Is this true? Weeeeell, let’s be honest, a lot of people say a lot of things, and even Ed himself is on record saying that he made stuff up in interviews to throw other players off his scent, so it’s really anybody’s guess. Various LA-based amp-modders have said they worked on his amp heads, modifying the circuits to get more juice and ‘mojo’ from them, but this is also just internet noise for the most part. If you don’t have to prove it, then why not say stuff like that? 

The most important thing to bear in mind is that buying an old vintage Marshall plexi head will categorically not get you Ed’s tone. Sometimes it’s a good idea to copy the equipment of another player (as we’ll see with the FX section), but it’s actually far easier to get Van Halen guitar tones by simply plugging into a 5150 amp.

A what now? A 5150? Yes indeed, and this - much like the Wolfgang guitar - has been through numerous iterations over the years. Basically, Eddie went to Peavey in the early 90s to develop an amp that could deliver his exacting tonal preferences night after night. The resulting amp, which was named 5150 after the Californian police code for somebody requiring psychiatric help, largely delivered what Ed needed. After a number of years, Ed, the ever-restless perfectionist, left Peavey, who continues to manufacture the amp under the name ‘6505’. We have no idea if that’s Californian police code for anything. Eddie, meanwhile, moved across to Fender to collaborate on a new breed of his EVH-brand amps.

Thus, today’s 5150 is actually a Fender amplifier! Now in its third iteration, the EVH 5150 is capable of some pretty monstrous high gain tones, to the point where it is the 1st choice for most metal bands these days. You can buy a range of EVH heads, cabs and combos with different power ratings and speaker sizes, and they all contain that exceptional, ripping crunch so beloved of Ed and his fans.

A new EVH 5150 Iconic range has made the sound even more accessible, and brings a very impressive clean sound into the bargain, too. We get the feeling that Ed was less bothered about the clean channels (they’ve only recently been up to scratch on any of his amps) but for world-class gain, the 5150 is exceedingly hard to beat.

 

Effects

For all of his game-changing, pioneering playing techniques (which we’ll very briefly cover after this), Eddie’s sonic contributions to music included a very cool approach to effects pedal use. Back in the day, he fed a trio of effects - an MXR flanger, MXR Phase 90 and Echoplex delay unit - directly into the front of his amp heads, which is generally not the way to use modulation or ambience effects! (Some say the Echoplex was not put into the front, whilst others argue that it was, and he used it as much for tone-shaping as for delay repeats…again, it depends who you believe!)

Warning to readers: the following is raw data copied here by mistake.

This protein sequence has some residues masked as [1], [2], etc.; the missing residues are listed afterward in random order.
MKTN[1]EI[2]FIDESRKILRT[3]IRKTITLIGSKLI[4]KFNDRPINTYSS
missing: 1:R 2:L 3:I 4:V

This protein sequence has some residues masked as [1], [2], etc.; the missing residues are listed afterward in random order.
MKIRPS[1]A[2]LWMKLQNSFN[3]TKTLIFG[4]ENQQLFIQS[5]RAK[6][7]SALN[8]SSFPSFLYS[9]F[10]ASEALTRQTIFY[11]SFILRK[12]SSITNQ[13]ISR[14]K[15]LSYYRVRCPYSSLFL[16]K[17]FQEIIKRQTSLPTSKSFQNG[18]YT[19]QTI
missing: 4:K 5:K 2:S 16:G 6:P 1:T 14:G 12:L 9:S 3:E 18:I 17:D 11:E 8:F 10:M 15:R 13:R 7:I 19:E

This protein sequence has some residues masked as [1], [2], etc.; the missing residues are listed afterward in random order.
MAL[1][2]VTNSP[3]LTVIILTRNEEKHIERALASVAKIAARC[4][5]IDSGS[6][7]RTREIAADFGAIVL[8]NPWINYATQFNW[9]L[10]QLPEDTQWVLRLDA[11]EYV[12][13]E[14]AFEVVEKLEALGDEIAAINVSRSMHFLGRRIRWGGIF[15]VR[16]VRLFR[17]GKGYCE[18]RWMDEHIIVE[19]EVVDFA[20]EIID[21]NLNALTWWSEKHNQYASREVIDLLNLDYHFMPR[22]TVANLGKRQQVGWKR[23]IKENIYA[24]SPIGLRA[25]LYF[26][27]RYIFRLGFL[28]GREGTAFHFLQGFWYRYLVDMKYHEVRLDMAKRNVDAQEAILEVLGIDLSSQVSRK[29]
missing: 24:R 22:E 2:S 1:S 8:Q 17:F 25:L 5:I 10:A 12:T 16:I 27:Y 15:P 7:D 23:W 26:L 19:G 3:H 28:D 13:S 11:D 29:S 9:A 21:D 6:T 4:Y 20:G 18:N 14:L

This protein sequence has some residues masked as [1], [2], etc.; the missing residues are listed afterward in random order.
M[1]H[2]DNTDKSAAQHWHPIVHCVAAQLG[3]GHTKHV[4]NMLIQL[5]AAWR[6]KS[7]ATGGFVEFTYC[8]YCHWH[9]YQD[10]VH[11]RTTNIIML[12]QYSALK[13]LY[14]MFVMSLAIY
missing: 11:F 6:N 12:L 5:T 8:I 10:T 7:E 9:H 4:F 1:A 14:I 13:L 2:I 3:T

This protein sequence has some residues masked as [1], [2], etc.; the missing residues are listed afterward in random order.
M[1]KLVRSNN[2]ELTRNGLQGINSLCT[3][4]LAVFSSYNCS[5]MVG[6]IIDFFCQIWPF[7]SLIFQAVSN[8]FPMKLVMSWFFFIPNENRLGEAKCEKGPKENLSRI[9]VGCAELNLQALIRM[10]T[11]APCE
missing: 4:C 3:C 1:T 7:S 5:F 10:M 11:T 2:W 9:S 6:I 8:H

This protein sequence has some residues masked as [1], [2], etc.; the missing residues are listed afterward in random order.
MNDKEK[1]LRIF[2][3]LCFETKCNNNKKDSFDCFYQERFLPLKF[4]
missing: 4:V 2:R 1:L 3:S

The results pretty much speak for themselves, though. Eruption’s subtle phasing occurs precisely because the effect is going into the front end of the signal: if he had an effects loop (he didn’t back then), the effect would be altogether more obvious and maybe less cool. Also, the Echoplex delay helps create movement and space for his immortal tapping solo:

  

Arguably, his ‘less is more’ habit of kicking his effects on and off for little accents draws even more attention to the sound than if he left them on for the duration. Aint Talkin’ Bout Love is a great example, where the beginning of the riff uses amp drive and delay, with only the last four notes being swooshed through the Phase 90. The effect really catches your ear, as you can hear here:

  

Perhaps the most dramatic and impressive example of this technique is on Unchained, where Ed stomps on his MXR flanger pedal only for the low dropped D pedal tones of the main riff. It’s these small but huge decisions that mark him as a genius, rather than a merely great player:

  

There are many other uses of cool effects and devices (a cordless drill springs to mind…) but these are the most well-known instances. So, how do you go about getting your own slice of the action? Easy: MXR are another brand who have collaborated officially to bring these pedals out in EVH guises. You’ll recognise the famous striped design on both the MXR EVH Phase 90 (which has a ‘script’ switch for a slightly more vintage sound) and the MXR EVH Flanger, which contains an ‘Unchained’ switch to instantly get the settings for that song’s sound. Both of these effects are exactly what Ed used on stage right up to his death, along with a Bumblebee-striped EVH Crybaby.

 

Strings and Picks

This is where we don’t necessarily recommend slavishly copying Ed, even if you are trying to accurately bag as much of his tone as possible. Why do we say this? Well, it’s good to have insights into which picks and strings are used by other players, but these elements affect tone and feel in ways that can really make or break your own playing experience, so do bear in mind what works for you ahead of anyone else.